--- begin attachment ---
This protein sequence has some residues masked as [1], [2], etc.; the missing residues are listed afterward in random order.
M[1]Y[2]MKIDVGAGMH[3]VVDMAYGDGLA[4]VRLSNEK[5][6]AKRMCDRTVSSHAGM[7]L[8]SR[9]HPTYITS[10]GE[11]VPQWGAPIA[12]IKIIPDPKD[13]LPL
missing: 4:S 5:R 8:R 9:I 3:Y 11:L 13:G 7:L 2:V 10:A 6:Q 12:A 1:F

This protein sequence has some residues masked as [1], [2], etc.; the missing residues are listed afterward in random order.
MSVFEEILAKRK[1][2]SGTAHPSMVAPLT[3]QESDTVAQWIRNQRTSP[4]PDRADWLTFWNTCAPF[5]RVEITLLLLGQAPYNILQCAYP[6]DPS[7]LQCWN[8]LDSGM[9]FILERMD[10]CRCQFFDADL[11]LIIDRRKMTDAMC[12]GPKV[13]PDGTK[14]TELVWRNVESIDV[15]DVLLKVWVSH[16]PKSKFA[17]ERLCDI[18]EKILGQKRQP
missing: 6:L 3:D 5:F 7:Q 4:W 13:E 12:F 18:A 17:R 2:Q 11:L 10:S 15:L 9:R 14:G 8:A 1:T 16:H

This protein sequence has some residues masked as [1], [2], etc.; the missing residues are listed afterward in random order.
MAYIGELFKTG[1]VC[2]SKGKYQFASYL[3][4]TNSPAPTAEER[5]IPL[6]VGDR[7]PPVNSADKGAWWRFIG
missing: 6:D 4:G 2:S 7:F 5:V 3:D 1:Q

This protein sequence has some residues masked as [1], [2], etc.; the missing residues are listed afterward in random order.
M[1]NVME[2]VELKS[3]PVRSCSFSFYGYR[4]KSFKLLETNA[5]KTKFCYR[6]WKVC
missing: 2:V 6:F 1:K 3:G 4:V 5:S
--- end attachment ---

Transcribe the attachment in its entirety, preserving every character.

This protein sequence has some residues masked as [1], [2], etc.; the missing residues are listed afterward in random order.
M[1]Y[2]MKIDVGAGMH[3]VVDMAYGDGLA[4]VRLSNEK[5][6]AKRMCDRTVSSHAGM[7]L[8]SR[9]HPTYITS[10]GE[11]VPQWGAPIA[12]IKIIPDPKD[13]LPL
missing: 4:S 5:R 8:R 9:I 3:Y 11:L 13:G 7:L 2:V 10:A 6:Q 12:A 1:F

This protein sequence has some residues masked as [1], [2], etc.; the missing residues are listed afterward in random order.
MSVFEEILAKRK[1][2]SGTAHPSMVAPLT[3]QESDTVAQWIRNQRTSP[4]PDRADWLTFWNTCAPF[5]RVEITLLLLGQAPYNILQCAYP[6]DPS[7]LQCWN[8]LDSGM[9]FILERMD[10]CRCQFFDADL[11]LIIDRRKMTDAMC[12]GPKV[13]PDGTK[14]TELVWRNVESIDV[15]DVLLKVWVSH[16]PKSKFA[17]ERLCDI[18]EKILGQKRQP
missing: 6:L 3:D 5:F 7:Q 4:W 13:E 12:F 18:A 17:R 2:Q 11:L 10:S 15:L 9:R 14:G 8:A 1:T 16:H

This protein sequence has some residues masked as [1], [2], etc.; the missing residues are listed afterward in random order.
MAYIGELFKTG[1]VC[2]SKGKYQFASYL[3][4]TNSPAPTAEER[5]IPL[6]VGDR[7]PPVNSADKGAWWRFIG
missing: 6:D 4:G 2:S 7:F 5:V 3:D 1:Q

This protein sequence has some residues masked as [1], [2], etc.; the missing residues are listed afterward in random order.
M[1]NVME[2]VELKS[3]PVRSCSFSFYGYR[4]KSFKLLETNA[5]KTKFCYR[6]WKVC
missing: 2:V 6:F 1:K 3:G 4:V 5:S